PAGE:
Author(s): Manhart J, Chen H, Hamm G, Hickel R
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Abstract This review provides a survey on the longevity of restorations in stress-bearing posterior cavities and assesses possible reasons for clinical failure. The dental literature, predominantly since 1990, was reviewed for longitudinal, controlled clinical studies and retrospective cross-sectional studies of posterior restorations. Only studies investigating the clinical performance of restorations in permanent teeth were included. Longevity and annual failure rates of amalgam, direct composite restorations, compomers, glass ionomers and derivative products, composite and ceramic inlays and cast gold restorations were determined for Class I and II cavities. Mean (SD) annual failure rates in posterior stress-bearing cavities are: 3.0\% (1.9) for amalgam restorations, 2.2\% (2.0) for direct composites, 3.6\% (4.2) for direct composites with inserts, 1.1\% (1.2) for compomer restorations, 7.2\% (5.6) for regular glass ionomer restorations, 7.1\% (2.8) for tunnel glass ionomers, 6.0\% (4.6) for ART glass ionomers, 2.9\% (2.6) for composite inlays, 1.9\% (1.8) for ceramic restorations, 1.7\% (1.6) for CAD/CAM ceramic restorations and 1.4\% (1.4) for cast gold inlays and onlays. Publications from 1990 forward showed better results. Indirect restorations exhibited a significantly lower mean annual failure rate than direct techniques (p=0.0031). Longevity of dental restorations is dependent upon many different factors, including material, patient- and dentist-related. Principal reasons for failure were secondary caries, fracture, marginal deficiencies, wear and postoperative sensitivity. We need to learn to distinguish between reasons that cause early failures and those that are responsible for restoration loss after several years of service.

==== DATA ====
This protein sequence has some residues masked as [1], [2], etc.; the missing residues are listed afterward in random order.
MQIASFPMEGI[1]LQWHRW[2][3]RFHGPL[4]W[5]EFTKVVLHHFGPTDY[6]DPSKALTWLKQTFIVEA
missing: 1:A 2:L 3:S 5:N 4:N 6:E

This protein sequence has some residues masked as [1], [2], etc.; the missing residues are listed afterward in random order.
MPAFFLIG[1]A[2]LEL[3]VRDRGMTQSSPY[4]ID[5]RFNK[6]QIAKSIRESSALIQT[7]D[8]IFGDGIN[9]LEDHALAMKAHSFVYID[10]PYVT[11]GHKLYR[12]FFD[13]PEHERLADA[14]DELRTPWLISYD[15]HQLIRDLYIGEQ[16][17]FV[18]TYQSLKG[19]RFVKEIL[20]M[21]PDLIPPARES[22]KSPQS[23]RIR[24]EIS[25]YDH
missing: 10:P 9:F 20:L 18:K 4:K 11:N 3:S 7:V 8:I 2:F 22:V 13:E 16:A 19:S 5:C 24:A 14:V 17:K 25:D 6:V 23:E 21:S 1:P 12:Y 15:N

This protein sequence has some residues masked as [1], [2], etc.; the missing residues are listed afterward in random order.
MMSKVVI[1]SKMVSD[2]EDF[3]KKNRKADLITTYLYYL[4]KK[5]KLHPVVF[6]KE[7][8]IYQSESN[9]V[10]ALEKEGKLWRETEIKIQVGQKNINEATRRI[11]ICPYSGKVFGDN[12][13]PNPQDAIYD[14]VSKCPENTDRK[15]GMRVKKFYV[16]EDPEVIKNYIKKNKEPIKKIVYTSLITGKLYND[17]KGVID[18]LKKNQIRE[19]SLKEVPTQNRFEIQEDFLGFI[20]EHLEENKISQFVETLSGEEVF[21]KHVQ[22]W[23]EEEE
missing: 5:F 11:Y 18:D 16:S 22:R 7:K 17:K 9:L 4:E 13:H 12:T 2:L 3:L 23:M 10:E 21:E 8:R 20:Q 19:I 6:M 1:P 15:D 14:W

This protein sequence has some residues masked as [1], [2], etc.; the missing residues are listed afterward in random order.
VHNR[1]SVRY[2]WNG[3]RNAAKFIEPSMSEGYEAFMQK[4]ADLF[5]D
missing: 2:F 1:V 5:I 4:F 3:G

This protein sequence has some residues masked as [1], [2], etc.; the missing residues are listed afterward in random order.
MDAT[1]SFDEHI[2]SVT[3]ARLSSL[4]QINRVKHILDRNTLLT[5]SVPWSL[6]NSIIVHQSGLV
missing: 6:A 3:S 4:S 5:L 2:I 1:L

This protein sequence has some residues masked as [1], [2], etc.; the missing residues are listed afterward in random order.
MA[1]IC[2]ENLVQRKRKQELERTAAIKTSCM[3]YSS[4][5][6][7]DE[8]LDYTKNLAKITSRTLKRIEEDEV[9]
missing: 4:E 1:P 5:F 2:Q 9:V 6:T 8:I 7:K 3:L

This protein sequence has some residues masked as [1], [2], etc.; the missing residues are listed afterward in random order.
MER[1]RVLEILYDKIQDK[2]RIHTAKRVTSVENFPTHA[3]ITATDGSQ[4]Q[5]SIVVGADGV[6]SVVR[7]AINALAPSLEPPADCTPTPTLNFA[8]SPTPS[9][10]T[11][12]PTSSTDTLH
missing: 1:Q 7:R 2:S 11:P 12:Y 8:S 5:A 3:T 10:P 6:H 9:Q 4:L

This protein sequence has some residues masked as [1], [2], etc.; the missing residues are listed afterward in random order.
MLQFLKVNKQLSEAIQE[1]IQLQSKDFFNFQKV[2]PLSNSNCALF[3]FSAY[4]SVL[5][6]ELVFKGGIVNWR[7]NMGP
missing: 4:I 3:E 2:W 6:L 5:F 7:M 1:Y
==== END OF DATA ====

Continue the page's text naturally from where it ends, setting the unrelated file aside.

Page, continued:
This article was published in Oper Dent
and referenced in Dentistry